The U.K. is right to throw fiscal caution to the wind. Here’s why.

The U.K. government doesn’t have much to fear from bond vigilantes and can afford to forget about fiscal restraint for now.

Chancellor of the Exchequer Rishi Sunak signaled the end of 10 years of austerity on Wednesday by announcing a £30 billion fiscal stimulus partly designed to counter the impact of the coronavirus outbreak. The independent fiscal watchdog the Office for Budget Responsibility called this year’s budget “the largest sustained fiscal loosening since 1992.”

It will increase the deficit and raise the level of public debt. But the U.K. can afford it, and shouldn’t worry about the country’s capacity to finance itself on the markets, for at least three reasons.

The first is that interest rates are at historic lows. Yields on the country’s 10-year bonds have fallen in the last two years along with those of most other European economies. The U.K. government was paying more than 1.5% in January 2018 to borrow over 10 years. It now pays little more than 0.2%, which amounts to a negative interest rate when taking into account the 1.4% inflation.

Yields on the U.K. 10-year gilts TMBMKGB-10Y, -25.49% haven’t moved significantly since Sunak’s speech on Wednesday, indicating that bond investors remain sanguine about the country’s announced stimulus.

The U.K.’s ratio of public debt to gross domestic product, at 85%, is in the current European average, at a midpoint between the 60% of frugal Germany and 100% in spendthrift France. It may rise slightly after the budget announcement, but as economist Olivier Blanchard has shown, public debt levels should stop being a concern when real interest rates fall below the growth rate. The OBR sees GDP growing 1.1% this year (before taking into account the coronavirus impact on the economy).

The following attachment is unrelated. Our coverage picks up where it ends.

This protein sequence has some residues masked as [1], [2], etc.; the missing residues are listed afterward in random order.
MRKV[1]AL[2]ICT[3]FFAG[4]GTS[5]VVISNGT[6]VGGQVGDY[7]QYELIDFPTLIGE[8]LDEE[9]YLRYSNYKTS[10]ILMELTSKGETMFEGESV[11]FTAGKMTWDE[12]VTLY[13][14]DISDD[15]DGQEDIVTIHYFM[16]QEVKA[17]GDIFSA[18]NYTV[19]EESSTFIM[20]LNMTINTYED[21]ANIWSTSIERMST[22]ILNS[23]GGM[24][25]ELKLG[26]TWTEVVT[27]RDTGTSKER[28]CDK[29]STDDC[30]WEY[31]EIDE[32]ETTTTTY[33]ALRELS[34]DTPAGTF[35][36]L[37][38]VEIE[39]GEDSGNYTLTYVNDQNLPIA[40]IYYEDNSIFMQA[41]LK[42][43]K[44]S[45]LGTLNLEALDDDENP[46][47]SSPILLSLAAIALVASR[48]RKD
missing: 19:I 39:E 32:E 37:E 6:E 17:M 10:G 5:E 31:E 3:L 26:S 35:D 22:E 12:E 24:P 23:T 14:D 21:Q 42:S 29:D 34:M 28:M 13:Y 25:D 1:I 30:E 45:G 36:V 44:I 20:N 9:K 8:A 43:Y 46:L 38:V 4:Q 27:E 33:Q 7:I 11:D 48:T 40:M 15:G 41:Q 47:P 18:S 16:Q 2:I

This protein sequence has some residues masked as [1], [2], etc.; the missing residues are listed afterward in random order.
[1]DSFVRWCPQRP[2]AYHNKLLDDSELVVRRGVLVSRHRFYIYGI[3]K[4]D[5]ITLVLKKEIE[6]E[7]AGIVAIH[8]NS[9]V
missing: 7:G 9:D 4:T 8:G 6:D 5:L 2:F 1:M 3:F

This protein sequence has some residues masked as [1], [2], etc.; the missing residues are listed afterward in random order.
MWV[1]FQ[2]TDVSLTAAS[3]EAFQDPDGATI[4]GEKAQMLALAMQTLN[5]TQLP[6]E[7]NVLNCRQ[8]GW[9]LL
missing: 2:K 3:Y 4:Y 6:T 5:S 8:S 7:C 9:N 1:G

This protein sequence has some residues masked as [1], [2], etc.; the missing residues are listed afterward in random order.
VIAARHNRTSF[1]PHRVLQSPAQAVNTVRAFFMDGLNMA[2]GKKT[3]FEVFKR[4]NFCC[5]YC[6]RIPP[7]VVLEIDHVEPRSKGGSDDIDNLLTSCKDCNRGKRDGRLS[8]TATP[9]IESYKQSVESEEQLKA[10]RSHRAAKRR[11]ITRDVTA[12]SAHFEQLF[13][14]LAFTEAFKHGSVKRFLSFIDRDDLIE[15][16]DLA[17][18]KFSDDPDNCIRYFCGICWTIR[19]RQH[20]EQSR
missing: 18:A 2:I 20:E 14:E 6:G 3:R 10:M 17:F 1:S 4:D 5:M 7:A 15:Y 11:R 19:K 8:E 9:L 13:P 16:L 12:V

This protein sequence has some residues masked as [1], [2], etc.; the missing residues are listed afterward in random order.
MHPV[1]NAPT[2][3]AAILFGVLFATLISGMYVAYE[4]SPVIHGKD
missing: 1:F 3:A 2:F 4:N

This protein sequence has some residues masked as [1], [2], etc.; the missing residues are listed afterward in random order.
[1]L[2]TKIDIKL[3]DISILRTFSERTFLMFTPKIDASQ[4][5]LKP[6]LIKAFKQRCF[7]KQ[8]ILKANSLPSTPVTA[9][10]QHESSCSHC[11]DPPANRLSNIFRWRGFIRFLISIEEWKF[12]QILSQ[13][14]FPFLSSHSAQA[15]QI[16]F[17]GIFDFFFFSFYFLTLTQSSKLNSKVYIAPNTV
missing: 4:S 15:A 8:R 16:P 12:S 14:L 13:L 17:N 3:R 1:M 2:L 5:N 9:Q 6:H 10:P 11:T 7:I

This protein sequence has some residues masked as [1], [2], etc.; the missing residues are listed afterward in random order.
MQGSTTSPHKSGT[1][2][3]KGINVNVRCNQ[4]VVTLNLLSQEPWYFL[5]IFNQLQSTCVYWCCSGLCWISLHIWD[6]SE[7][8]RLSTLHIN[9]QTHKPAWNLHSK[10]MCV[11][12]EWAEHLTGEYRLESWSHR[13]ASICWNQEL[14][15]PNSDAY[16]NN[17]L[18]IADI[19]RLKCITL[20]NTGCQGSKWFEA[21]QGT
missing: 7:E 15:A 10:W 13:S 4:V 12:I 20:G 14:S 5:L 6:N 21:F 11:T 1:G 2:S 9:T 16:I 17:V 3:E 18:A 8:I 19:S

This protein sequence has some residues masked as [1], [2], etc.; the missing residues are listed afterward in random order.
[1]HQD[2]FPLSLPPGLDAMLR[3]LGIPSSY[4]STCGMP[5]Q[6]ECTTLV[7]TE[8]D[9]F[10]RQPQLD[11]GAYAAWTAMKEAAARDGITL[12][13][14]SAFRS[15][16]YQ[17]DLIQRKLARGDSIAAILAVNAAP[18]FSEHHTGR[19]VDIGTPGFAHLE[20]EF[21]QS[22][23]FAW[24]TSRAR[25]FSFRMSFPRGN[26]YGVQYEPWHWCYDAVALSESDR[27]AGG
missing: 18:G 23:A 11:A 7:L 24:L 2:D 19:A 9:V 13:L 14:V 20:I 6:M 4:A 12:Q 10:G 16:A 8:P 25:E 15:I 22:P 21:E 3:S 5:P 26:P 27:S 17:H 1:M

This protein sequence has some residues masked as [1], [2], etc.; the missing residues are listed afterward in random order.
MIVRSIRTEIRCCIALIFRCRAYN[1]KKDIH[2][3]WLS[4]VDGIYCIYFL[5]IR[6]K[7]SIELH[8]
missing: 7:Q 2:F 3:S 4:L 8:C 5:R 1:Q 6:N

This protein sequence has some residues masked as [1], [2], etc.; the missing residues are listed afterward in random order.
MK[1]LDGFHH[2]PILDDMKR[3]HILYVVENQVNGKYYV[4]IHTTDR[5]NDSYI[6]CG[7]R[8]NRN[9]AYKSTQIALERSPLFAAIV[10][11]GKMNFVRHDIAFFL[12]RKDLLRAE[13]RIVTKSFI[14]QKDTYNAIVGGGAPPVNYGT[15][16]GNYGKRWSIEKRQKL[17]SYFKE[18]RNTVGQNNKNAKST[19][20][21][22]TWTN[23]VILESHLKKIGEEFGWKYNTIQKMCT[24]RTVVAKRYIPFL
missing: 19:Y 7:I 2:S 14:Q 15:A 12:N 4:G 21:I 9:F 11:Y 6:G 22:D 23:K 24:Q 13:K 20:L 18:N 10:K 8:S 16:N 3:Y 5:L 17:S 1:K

The second reason the U.K. shouldn’t worry too much financially is that the average maturity of its public debt is by far the longest among western economic powers. It is spread over 16 years. The country coming closest in Europe is France, whose debt maturity is about 8 years. For public finances, it is not the stock of debt that matters, but the annual payments — which are lower when debt maturity is longer.

Finally, the Bank of England holds a large portion of U.K. gilts, after its quantitative easing program that saw it acquire £435 billion worth of assets since the financial crisis. The BoE keeps reinvesting the money when the bonds arrive at maturity. The U.K. pays interests to the central bank on those, but that money doesn’t leave the public coffers.

According to the OBR, more than 20% of annual payments go to the BoE. That leaves the government paying out less than 2% of GDP in interest every year. It is not insignificant, but it is sustainable. A back of the envelope calculation suggests the £30 billion fiscal stimulus announced by Sunak on Wednesday will amount to a meager £140 million more annually in interest payments (including £30 million to the Bank of England) if spread over 15 years.

And that is not counting, more importantly, the overall economic impact of the stimulus plan, which will notably more than double public investment over the next five years, the think tank Institute for Fiscal Studies notes. If implemented correctly, the policy will help the U.K. to shorten the coronavirus impact and get back sooner on the growth path. That is money well spent, whatever the actual public debt level will be.